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A North Korean Refugee and Cartoonist Draws What Life Is Like for Those Who Escape

On the left, one refugee asks, “Are you sure we can really eat as much as we want?” On the right, the other female defector says, “All the food in this restaurant is rotten.” South Koreans use the English word “buffet,” which sounds like the Korean word for “rotten.” A challenge for many North Korean defectors is to learn all of these borrowed foreign words that have become part of the southern vernacular. Credit: Choi Seong-guk

This story by Jason Strother originally appeared on PRI.org on July 6, 2017. It is republished here as part of a partnership between PRI and Global Voices.

The escape of around 30,000 North Korean defectors to South Korea might not seem like a storyline rife with laughter. But an online comic strip series created by a North Korean refugee, who now lives in Seoul, attempts to bring some humor to what is an often-harrowing journey and difficult resettlement.

After his own defection to South Korea in 2010, Choi Seong-guk, 37, realized that the two Koreas were no longer the same country — many cultural and linguistic differences have arisen during more than 70 years of division.

For Choi, who had once worked for Pyongyang’s premier animation studio, SEK, one of the first differences that stood out was that cartoons in the south weren’t anything like the ones in the north.

“When I first saw South Korean cartoons, I just didn’t get them,” he says. “There were no stories about patriotism or catching spies or war. They just seemed useless to me.”

Choi has had a knack for drawing since he was a kid, when teachers praised him for his sketches of evil American soldiers that he says he made look “as ugly and violent as possible.”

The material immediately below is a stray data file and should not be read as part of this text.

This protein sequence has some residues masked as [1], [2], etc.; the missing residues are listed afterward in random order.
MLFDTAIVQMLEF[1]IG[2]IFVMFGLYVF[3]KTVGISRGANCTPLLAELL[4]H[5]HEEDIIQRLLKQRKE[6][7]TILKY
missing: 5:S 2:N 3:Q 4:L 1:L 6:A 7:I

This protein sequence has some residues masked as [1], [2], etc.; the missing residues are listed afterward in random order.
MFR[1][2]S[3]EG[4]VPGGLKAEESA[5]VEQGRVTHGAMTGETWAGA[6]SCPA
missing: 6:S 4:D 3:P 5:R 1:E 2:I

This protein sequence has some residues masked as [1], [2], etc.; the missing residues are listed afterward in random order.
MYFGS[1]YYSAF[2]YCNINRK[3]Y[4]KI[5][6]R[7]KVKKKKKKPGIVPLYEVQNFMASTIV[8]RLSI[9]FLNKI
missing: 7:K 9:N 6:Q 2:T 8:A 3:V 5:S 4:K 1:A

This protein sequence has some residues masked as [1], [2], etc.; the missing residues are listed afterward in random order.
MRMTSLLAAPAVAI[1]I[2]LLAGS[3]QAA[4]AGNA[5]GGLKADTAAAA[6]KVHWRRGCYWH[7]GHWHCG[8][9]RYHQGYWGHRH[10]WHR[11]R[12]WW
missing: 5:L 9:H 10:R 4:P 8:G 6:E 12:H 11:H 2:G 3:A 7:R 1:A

This is a re-creation of a drawing Choi made as a young student. It depicts an American soldier kicking a South Korean soldier as they prepare to cross the border into North Korea. The caption reads, “Invasion from the South.” Credit: Choi Seong-guk

In 2016, Choi returned to drawing and began an online comic strip series called “Rodong Shimmun,” which means “labor interrogation” — it’s a play on the name of North Korea’s “Rodong Shinmun,” the labor newspaper.

The satirical series follows a group of newly arrived refugees as they spend their first months in South Korea at a government–run integration center. Choi pokes fun at their ‘newbie-ness,’ like their shock about all the food at a buffet restaurant.

He also tells the story of one lovelorn defector, which he says is based on his own embarrassing cultural misunderstanding.

The defector meets a South Korean woman, who says, “Interesting. I’ve never met a North Korean person before. Can I have your phone number?” Credit: Choi Seong-guk

“One time I met a South Korean woman who asked for my phone number and said she wanted to become my friend,” he recalls. “I somehow misinterpreted that as she wanted to marry me.”

The woman goes on to use a term of endearment that’s casually spoken in South Korea. In a subsequent text bubble, Choi explains to his readers how this caused mixed signals.

“In North Korea only romantic partners would say that to each other. Amongst friends, we just call each other ‘comrade.'”

Not all of Choi’s drawings are funny, though. Some depict scenes in North Korea of people starving in the streets.

Throughout Choi’s comic series are glimpses of life in North Korea. In this drawing, the person says, “Hey, you could die. We should eat this grass.” Credit: Choi Seong-guk

Others portray how some defectors made their escape under fire from border guards.

Choi says he hopes his comic series will help change the mindset of South Koreans, who are generally apathetic toward North Korean refugees.

The caption above the drawing reads: “Escaping North Korea is all about survival. Even if one of your family members get shot and falls down, you just have to keep running.” Credit: Choi Seong-guk

And it might be working.

“Rodong Shimmun” now receives tens of thousands of views and some readers leave comments saying it’s helped them better understand the cultural differences between North and South Korea. Others write that they feel more empathetic toward defectors.

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